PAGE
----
by Lila Achuff

Before you consider going to see Bootless Artworks’ production of PASSING STRANGE, I want you to take a moment to recall HAIR and JESUS CHRIST SUPERSTAR. You need to think sex and drugs and leave the kids at home. And probably your parents, too, depending on how old you all are. My guest was ready to leave at intermission but I loved it and I’ll let you know why. Oddly enough, this production is performed in a church setting. Really?

Bootless Artworks is a traveling theatre and, as the announcer informed us, “Bootless is homeless.” Perhaps you’ll have ideas for venues for them after you see this production of PASSING STRANGE.

PASSING STRANGE went from off-Broadway in 2007 to Broadway in 2008 when it won the Tony award for Best Book of a Musical (book & lyrics by “Stew”) with seven Tony award nominations. Spike Lee turned it into a documentary film in 2009. Yes, I’ll be watching it.

As a rock musician, Stew also had an interest in theatre; thus, his desire was to create a staged musical production which in essence also was his autobiography, particularly as he was passing from his youth into adulthood, passing time. According to Stew, the phrase “passing strange”, as found in Shakespeare’s 1603 play, “Othello”, had a personal meaning. In discussions with friends, you might come up with your own interpretation(s).

The setting of PASSING STRANGE, directed by Malika Oyetimein, takes place in the 1970s in a south central Los Angeles neighborhood. Our story revolves around a young man, referred to as “Youth” (Cory Hindorff) who wants nothing more than to break away from home and his loving mother to find himself “somewhere out there”. His mother (Cherie Jazmyn) wishes he’d stay home, go to church, pray to G_d, make something of himself. When the Youth tells her that he doesn’t believe in G_d, she asks of him, “Have you told him?” The dialogue, when it can be heard, is often very thought-provoking. Finally, he agrees to go to church where he meets two males (B. K. Elam & Keith Wallace) and two females (Candace Thomas & Kori Beaman). We’re not talking angels here. Yup, believe it. It all gives new meaning to the word “strange”. Each Male and each Female plays three roles throughout the play. All in all, much humor and satire. And sadness.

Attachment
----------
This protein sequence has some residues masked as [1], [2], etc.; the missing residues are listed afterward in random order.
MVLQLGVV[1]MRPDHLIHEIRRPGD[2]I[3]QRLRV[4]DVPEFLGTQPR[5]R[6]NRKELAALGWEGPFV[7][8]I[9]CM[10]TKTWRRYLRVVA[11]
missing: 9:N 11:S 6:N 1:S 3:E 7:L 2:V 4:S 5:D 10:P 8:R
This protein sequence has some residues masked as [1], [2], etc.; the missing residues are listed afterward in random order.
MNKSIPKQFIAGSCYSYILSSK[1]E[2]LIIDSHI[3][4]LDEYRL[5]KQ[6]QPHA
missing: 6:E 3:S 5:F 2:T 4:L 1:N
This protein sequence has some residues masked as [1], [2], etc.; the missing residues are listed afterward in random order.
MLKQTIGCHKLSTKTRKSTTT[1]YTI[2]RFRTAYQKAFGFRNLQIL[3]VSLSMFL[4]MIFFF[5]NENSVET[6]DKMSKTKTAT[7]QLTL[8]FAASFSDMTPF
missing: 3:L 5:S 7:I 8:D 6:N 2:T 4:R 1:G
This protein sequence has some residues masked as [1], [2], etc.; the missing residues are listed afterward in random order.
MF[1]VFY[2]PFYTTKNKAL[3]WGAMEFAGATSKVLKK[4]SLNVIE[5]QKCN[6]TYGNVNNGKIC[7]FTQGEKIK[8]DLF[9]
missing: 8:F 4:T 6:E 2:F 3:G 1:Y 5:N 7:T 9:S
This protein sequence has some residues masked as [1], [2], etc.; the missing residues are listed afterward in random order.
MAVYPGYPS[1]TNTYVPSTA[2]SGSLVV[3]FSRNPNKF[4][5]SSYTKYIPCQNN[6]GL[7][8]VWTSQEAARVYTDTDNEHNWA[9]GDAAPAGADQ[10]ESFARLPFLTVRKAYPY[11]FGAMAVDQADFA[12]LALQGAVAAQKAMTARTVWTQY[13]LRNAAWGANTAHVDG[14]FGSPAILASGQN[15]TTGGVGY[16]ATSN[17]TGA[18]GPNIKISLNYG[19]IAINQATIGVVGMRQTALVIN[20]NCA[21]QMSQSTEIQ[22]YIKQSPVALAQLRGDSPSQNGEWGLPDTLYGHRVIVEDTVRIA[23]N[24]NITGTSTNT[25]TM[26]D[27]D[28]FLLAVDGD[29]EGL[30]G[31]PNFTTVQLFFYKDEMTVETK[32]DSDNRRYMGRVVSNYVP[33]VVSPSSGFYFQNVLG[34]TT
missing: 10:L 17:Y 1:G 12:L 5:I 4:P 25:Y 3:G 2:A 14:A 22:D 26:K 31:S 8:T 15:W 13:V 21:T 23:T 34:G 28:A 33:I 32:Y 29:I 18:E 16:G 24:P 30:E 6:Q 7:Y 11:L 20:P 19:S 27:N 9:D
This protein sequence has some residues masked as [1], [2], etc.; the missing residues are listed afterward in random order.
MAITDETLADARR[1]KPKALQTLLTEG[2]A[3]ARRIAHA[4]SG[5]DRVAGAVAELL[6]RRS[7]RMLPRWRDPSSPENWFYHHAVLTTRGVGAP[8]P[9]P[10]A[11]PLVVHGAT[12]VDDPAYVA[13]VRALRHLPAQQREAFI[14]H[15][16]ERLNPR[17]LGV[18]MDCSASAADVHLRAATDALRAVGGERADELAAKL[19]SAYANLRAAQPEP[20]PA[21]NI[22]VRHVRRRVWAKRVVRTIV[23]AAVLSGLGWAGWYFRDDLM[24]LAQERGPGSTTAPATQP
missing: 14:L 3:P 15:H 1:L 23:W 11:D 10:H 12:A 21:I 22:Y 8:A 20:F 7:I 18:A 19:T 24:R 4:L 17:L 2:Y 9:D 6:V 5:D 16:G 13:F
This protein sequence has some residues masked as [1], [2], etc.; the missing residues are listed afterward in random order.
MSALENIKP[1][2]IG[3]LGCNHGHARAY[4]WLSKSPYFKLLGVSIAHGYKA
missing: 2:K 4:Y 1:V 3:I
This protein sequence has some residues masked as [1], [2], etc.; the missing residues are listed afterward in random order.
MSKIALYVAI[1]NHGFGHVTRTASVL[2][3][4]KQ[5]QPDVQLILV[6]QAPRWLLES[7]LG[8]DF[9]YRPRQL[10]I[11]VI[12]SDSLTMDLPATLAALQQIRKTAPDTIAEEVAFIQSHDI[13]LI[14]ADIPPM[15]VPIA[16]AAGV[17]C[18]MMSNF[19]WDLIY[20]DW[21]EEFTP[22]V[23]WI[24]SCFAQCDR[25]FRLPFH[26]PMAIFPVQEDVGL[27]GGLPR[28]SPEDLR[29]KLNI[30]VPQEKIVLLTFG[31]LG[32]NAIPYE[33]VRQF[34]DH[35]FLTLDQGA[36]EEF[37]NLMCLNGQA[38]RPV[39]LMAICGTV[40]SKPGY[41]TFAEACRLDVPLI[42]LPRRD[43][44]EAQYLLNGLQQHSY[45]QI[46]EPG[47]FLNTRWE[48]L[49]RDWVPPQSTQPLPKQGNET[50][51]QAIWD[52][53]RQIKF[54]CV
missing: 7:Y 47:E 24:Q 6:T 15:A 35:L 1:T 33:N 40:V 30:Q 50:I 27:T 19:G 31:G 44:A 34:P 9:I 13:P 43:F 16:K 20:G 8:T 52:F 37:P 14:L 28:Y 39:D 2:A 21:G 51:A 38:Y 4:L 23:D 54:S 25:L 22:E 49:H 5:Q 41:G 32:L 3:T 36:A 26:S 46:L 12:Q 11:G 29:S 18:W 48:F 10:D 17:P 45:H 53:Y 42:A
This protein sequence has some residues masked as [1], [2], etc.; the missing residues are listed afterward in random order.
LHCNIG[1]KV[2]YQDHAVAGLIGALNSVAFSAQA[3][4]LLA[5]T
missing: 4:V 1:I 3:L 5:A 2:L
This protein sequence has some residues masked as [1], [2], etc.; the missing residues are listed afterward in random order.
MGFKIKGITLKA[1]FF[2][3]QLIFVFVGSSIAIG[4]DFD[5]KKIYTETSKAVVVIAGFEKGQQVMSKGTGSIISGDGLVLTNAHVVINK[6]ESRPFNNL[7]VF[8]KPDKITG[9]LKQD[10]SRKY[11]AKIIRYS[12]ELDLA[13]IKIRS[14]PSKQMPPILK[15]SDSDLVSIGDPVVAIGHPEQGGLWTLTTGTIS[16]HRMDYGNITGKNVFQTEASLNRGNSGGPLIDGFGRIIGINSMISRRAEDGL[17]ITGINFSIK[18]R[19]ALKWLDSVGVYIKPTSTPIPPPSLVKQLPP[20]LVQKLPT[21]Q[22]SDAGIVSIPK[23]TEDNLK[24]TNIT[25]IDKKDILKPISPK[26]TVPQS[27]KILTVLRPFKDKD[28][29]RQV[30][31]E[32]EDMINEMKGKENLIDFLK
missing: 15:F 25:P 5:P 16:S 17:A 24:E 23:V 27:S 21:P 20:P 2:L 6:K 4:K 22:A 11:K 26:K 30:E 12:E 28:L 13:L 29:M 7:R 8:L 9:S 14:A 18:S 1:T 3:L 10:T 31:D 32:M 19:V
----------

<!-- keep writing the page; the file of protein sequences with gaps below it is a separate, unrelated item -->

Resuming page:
Key to this entire performance is the Narrator, portrayed by Jerry Rudasill. He is relating the story of who he used to be and is the connecting link to whom he will become, passing from one stage to another. Shamika Byrd, metaphorically speaking, is, in my opinion, the thread throughout that binds everything together … as Heidi in Act One and as Coro in Act Two.

In this milieu, playing music, specifically the guitar, becomes the Youth’s passion. He thinks he’s talented so off he goes to Amsterdam to “work it”.

What does he encounter? Sex ‘n drugs. And then on to West Berlin where he meets up with loud political rowdies. (I couldn’t help but think that he was off to see the Wizard, the wonderful Wizard of Oz.) I wasn’t too far off in my thoughts as it turns out that the obnoxious-appearing young thugs he met had much more “heart” than the Youth had, and it’s from them that he had to learn that “there’s no place like home”. And, above all, love is the most important thing. Who’d a thunk it? The second act comes crashing to a stunning end that I simply didn’t see coming. (You have to understand that I’m an in-the-moment kind of gal … I like surprises!)

Time for me to gush, and I mean GUSH! The four-piece band will blow you away. They didn’t just play music … it spoke musically. (Music Director, James W. Fuerst) This cast was totally uninhibited! Each remained in character every single second; they were in their own zones. When they walked in prior to beginning to perform, in single file, with such confidence, I knew I was in for an interesting evening. What I didn’t know was that I was about to have the privilege of seeing a group so talented, so professional, that I would end up thinking each one of them could, should, end up on Broadway. And they sing so well; their dancing was clean … fantastic! Ashley S.K. Davis’ choreography – great! It reminded me of “Ragtime” and Alvin Ailey’s “The Wedding”.

The downside of this production was the sound. The incredible music and the outstanding vocals were fighting each other. More often it was difficult to hear the lyrics. I’m betting you won’t be humming these tunes on the way home.

Until the next show …

Book & Lyrics by Stew
Music by Stew & Heidi Rodewald
Directed by Malika Oyetimein
September 29 to October 15, 2011
The Episcopal Church of Saints Andrew & Matthew
719 N. Shipley St.
Wilmington, DE 19801

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1 comment

Bootless Artworks October 6, 2011 - 8:49 am

Thanks for the great review! Bootless is happy to say that the sound issues have been resolved. (Nothing like new body mics fighting with a church hall & talking buses.) This week – All tickets 1/2 price for Sunday, Oct 9th matinee (3:00pm curtain). Industry Night is Thursday, Oct 13 (7:30pm curtain) – 1/2 price Adult ticket when you use the code STRANGEFUN.


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